Tail +26 melee, kick +14 melee, bite +10


See below



Listen +4, Spot +20, Wilderness Lore +10

Hit Dice: Initiative: Speed: AC:


Damage: Face/Reach: Special Attacks: Special Qualities: Saves: Abilities:


Climate/Terrain: Forest, hills, plains

Organization: Challenge Rating: Treasure: Alignment: Advancement:


Neutral Good 31-45 HD (Colossal)

The original titanosaurs were a group of sauropod dinosaurs that averaged about 40 feet in length, though a few got far larger. Their most distinguishing characteristic was the nodular bony armor plates embedded in their hides, providing them with some protection against the predators of their era. Now the titanosaurs of Storm Valley have evolved a complete carapace, like that of a tortoise, to protect their torsos, and this armor extends down their tails, all of which end in a weapon of some sort. In the case of Spinosauropoda cretasus, the shell is even covered with short spines. These beasts are all the same size, being roughly 60 feet in length, with heads perhaps 25-30 feet off the ground, and their behavior is largely the same, so they will all be examined together.


Although they are among the best-protected of all sauropods, and thus most suited for a life alone, the titanosaurs of Storm Valley still gather in herds like their unarmored kin. Much of what is true about the brachiosaurs holds true for them as well in regard to migration and other behavior. They are more aggressive than their kin, as well as slightly more intelligent, and any potential threat in the neighborhood of the herd will be set upon and driven off by several of the younger and stouter males.

The females lay eggs once every six to eight years,

laying up to a dozen at a time. Typically, only three or four young ever reach maturity, and it takes a titanosaur 30 years to reach full adulthood. They may live as long as 175 or even 200 years, and remember virtually everything that took place in that time.


These dinosaurs trust their armor and tail weapons in combat. Besides providing the usual armor protection, the spiny shell of Spinosauropoda will inflict 1d6 points of damage on any creature that touches it (Reflex save (DC 22) to avoid). All of these beasts can kick for 6d12+16 damage and bite for 2d6+8. The real variety comes in their tail weapons and damage, which are:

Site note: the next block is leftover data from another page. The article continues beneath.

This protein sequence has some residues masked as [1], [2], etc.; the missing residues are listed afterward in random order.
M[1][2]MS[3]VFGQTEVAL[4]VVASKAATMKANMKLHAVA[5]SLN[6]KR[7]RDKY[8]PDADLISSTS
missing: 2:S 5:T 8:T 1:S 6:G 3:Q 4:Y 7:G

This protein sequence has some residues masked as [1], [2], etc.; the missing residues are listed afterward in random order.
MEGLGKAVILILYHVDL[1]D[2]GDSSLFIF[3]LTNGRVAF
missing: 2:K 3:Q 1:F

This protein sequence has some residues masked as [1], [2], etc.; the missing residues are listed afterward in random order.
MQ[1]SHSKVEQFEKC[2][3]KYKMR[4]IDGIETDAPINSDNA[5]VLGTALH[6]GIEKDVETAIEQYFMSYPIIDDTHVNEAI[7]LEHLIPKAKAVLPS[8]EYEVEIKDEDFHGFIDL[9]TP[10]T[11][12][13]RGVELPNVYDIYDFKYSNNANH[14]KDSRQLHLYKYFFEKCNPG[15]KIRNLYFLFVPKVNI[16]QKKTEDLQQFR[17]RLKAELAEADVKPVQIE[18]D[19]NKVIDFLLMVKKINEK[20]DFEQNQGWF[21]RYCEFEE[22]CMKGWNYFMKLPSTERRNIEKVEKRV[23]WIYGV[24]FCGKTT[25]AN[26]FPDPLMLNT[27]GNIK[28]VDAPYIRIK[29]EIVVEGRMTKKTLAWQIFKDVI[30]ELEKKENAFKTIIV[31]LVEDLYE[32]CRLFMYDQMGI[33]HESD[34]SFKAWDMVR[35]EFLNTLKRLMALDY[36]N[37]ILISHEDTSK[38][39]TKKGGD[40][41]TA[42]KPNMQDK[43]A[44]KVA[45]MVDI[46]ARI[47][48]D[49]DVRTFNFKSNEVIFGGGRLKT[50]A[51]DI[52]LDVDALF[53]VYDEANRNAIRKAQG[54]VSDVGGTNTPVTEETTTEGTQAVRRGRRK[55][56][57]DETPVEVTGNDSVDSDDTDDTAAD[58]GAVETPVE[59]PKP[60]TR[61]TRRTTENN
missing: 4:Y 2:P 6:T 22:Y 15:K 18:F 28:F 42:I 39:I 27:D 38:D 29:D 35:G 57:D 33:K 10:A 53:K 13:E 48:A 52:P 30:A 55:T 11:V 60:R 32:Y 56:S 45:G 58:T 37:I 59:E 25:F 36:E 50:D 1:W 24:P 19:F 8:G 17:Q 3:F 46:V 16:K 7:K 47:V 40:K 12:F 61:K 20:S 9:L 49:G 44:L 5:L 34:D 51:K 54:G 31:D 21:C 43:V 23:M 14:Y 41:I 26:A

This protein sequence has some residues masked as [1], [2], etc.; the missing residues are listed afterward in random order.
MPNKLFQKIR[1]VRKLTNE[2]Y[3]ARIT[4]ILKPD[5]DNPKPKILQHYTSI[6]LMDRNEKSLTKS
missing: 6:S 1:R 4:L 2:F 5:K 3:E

• Hypselosaurus machairurus: A massive curved blade of bone which does 4d10 damage; machairurus means "machaira tail," as the blade resembles a thick curved sword of ancient times called the machaira.

• Saltasaurus testudoste-gos: The tail weapon of this "tortoise-roofed" titanosaur is the complete tail, covered in rings of nodular armor, making it stiff but deadly. It does 3dl0+4 points of damage.

• Spinosauropoda cretasus: This animal's tail is long and flexible despite the bony armor, and it is covered with short spines like those on the carapace, enabling it to do 2dl0+8 points of damage.

• Titanosaurus pilumurus: This "javelin tailed" dinosaur's tail ends in a long bony point or spearhead which inflicts 4dl0+10 points of damage on the target.

• Titanosaurus spinu-rus: This "spiny tailed" sauropod's tail ends in four spikes, like those of a stegosaur, which do

4d10+16 points of damage.

• Titanosaurus talarurus: The "basket tailed" dinosaur T. talaru-rus has a tail that ends in a bony club like that of the anky-losaurs, and which inflicts 4d10+12 points of damage on any foe.

Trample (Ex): Any creature that comes near a titanosaur can expect to be trampled. In combat, the titanosaur will actively attempt to trample any and all targets within reach. This attack causes 5d12 points of damage, or half that if the enemy foregoes an attack of opportunity and attempts a Reflex save (DC 25).


The armored carapaces of these titanosaurs can be used to make armor for domesticated dinosaurs. One carapace can provide armor for a huge creature, two for a gargantuan creature, and four for a colossal one. A single carapace can be split in half to provide armor for two large creatures.


Hit Dice: Initiative: Speed: AC:



Face/Reach: Special Qualities: Saves: Abilities:


Velociraptor homoides Medium-Size Animal

Longspear or short sword +3 melee; sling or shortbow +4 ranged

Longspear 1d8+2 or short sword 1d6+2; or sling 1d3+2 or shortbow 1d6


Hide +10, Listen +12, Move Silently +11,

Spot +12, Wilderness Lore +12, others (see below)

Climate/Terrain: Organization:

Challenge Rating: Treasure: Alignment: Advancement:

Any land

Solitary, hunting party (2-10), or tribe (11400) 2

Standard Lawful neutral By character class

Velociraptor homoides is a "man-shaped" descendant of the original dinosaur velociraptor, and shaped like a man it is. The tail is either entirely gone or is a mere stump, its size varying among individuals, while the snout is only slightly more pronounced than the muzzle of an ape. The - animal? being? - walks upright, its posture being as straight at that of a soldier on parade. In addition, all the claws and teeth are so greatly reduced as to be useless in combat; even the original slashing claws are mere dull spikes an inch long on each heel. To compensate, they have an opposable thumb.